Nobel laureate Paul Krugman said that India should not go back to the "licence raj" regime, adding that the country should have a deliberate policy to foster industries. "Don't go back to Licence Raj regime... countries Like India might want to have a deliberate policy for fostering industries," he said. The economist was addressing a virtual event organised by Ashoka University when he said that the income inequality issue is a severe one in India.
The licence raj was dismantled when the liberalisation policy was introduced in 1991. The licence raj involved an elaborate system of licences and regulations that were required to set up and run businesses in India.
Krugman said that India is not well suited, as some players are, to produce labour-intensive manufacturing products. "Internal geography (of India) may be one of the reason...Indian does have a kind of non-industrial ecology," he said. While India does not do well in labour-intensive aspects, the country is successful in the services sector and high skill manufacturing. "Services sector generates a lot of GDP, but they do not generate a lot of jobs," he said.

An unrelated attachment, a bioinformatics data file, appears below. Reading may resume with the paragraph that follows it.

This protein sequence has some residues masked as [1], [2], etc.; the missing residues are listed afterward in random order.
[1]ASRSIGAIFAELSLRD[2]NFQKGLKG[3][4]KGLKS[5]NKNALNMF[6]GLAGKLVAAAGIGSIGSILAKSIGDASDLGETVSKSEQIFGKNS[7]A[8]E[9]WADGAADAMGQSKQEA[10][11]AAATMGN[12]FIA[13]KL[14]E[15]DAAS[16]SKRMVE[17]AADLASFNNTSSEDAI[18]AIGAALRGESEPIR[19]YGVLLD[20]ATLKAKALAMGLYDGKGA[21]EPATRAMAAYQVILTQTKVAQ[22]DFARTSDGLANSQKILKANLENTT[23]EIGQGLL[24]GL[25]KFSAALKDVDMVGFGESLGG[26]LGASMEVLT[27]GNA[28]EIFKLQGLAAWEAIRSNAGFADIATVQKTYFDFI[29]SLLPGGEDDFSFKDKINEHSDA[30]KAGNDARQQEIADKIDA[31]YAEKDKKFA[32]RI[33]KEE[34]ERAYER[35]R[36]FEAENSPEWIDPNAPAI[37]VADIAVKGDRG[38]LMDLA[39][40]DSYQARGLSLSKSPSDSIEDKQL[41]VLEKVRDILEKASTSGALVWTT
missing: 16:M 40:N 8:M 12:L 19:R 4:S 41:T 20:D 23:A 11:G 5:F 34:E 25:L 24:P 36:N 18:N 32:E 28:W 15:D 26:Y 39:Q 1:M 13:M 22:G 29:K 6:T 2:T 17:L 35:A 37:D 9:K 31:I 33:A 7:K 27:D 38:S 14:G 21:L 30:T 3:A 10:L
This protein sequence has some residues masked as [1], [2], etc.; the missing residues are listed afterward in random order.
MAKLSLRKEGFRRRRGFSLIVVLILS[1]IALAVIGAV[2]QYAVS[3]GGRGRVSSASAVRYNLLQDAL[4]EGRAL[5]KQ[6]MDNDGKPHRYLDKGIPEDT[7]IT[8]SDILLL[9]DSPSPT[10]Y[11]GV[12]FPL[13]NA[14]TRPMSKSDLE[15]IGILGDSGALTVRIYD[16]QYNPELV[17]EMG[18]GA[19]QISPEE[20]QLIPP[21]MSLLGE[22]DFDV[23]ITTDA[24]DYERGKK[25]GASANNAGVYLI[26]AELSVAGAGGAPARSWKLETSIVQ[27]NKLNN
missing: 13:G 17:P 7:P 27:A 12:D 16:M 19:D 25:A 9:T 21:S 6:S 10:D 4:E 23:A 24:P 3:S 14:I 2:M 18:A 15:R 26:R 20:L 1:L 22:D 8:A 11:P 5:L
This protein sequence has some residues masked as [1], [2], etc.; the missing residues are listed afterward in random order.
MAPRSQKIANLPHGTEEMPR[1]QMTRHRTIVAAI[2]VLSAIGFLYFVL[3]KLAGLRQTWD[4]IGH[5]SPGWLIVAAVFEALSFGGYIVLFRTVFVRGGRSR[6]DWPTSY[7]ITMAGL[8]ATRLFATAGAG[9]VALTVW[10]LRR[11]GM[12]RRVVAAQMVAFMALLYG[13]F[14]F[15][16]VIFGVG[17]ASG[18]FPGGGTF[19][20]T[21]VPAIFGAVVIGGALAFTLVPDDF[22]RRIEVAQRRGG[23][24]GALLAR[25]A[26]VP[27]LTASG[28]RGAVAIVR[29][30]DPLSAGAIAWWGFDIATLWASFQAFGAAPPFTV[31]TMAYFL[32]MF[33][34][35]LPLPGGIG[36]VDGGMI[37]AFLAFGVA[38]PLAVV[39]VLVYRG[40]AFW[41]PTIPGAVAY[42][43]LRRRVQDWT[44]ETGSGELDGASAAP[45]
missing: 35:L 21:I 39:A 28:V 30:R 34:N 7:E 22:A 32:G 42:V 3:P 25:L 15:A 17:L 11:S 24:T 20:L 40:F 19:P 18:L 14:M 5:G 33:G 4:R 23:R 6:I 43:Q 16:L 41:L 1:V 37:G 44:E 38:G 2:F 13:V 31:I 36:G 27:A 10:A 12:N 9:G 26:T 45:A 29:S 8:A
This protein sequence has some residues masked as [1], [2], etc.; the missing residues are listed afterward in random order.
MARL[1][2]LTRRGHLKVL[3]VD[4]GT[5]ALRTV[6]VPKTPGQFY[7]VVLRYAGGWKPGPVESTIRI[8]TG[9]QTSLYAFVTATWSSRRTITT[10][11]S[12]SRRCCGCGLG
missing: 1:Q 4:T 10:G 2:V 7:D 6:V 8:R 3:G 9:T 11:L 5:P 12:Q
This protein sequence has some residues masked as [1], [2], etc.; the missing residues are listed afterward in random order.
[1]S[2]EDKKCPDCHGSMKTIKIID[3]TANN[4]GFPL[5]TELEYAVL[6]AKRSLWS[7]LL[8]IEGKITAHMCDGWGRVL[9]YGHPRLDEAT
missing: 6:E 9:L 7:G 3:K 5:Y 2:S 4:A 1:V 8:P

The economist also pointed out that India's transport infrastructure is going to pose some problems. He said even as the process of globalisation is slowing down, he believes in the export-oriented growth for developing countries.
"Income inequality issue is a severe one in India. If the United States has an extremely hard time to tackle extreme inequality, then I got to worry about India," he said.
Paul Krugman was conferred the Nobel Prize in Economics in 2008 for his work on international trade theory. He has authored multiple books including The Great Unraveling (2003), The Return of Depression Economics (2008), and Arguing With Zombies (2020).
(With PTI inputs)